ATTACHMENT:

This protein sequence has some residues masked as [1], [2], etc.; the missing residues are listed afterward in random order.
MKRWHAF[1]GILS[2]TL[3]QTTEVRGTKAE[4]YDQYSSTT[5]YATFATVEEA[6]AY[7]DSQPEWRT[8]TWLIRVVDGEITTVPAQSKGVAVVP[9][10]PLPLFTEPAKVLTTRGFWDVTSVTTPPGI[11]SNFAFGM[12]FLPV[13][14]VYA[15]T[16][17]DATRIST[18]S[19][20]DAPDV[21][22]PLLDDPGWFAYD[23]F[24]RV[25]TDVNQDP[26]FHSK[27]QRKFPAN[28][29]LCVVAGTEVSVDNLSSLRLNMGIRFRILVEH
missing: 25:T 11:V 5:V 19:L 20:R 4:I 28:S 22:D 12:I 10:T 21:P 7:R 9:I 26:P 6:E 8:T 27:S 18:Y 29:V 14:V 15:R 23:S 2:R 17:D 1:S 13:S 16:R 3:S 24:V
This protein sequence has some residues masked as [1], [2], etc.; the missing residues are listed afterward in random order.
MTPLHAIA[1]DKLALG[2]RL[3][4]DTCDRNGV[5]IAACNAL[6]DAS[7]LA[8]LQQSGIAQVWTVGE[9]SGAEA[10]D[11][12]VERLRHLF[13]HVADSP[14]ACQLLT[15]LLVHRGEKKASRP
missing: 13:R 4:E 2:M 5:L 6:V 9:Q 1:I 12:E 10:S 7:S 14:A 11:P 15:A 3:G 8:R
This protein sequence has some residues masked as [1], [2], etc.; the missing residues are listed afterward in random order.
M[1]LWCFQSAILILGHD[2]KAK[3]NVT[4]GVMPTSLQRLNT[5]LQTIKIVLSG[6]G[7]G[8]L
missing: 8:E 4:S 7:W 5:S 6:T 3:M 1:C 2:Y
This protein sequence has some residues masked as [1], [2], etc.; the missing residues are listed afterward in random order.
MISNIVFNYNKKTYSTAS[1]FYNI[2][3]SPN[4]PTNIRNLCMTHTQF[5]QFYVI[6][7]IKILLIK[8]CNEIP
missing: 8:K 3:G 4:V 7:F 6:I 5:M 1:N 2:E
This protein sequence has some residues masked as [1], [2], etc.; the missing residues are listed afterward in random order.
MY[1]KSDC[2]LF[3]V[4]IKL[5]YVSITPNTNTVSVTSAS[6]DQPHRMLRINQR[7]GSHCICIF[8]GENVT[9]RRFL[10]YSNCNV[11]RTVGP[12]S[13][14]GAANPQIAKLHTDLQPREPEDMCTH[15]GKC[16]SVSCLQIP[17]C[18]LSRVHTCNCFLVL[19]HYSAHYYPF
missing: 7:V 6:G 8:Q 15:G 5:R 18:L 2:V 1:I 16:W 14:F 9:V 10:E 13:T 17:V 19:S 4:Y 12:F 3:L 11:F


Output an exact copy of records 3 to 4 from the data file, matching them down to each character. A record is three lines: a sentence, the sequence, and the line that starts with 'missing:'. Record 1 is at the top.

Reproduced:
This protein sequence has some residues masked as [1], [2], etc.; the missing residues are listed afterward in random order.
M[1]LWCFQSAILILGHD[2]KAK[3]NVT[4]GVMPTSLQRLNT[5]LQTIKIVLSG[6]G[7]G[8]L
missing: 8:E 4:S 7:W 5:S 6:T 3:M 1:C 2:Y
This protein sequence has some residues masked as [1], [2], etc.; the missing residues are listed afterward in random order.
MISNIVFNYNKKTYSTAS[1]FYNI[2][3]SPN[4]PTNIRNLCMTHTQF[5]QFYVI[6][7]IKILLIK[8]CNEIP
missing: 8:K 3:G 4:V 7:F 6:I 5:M 1:N 2:E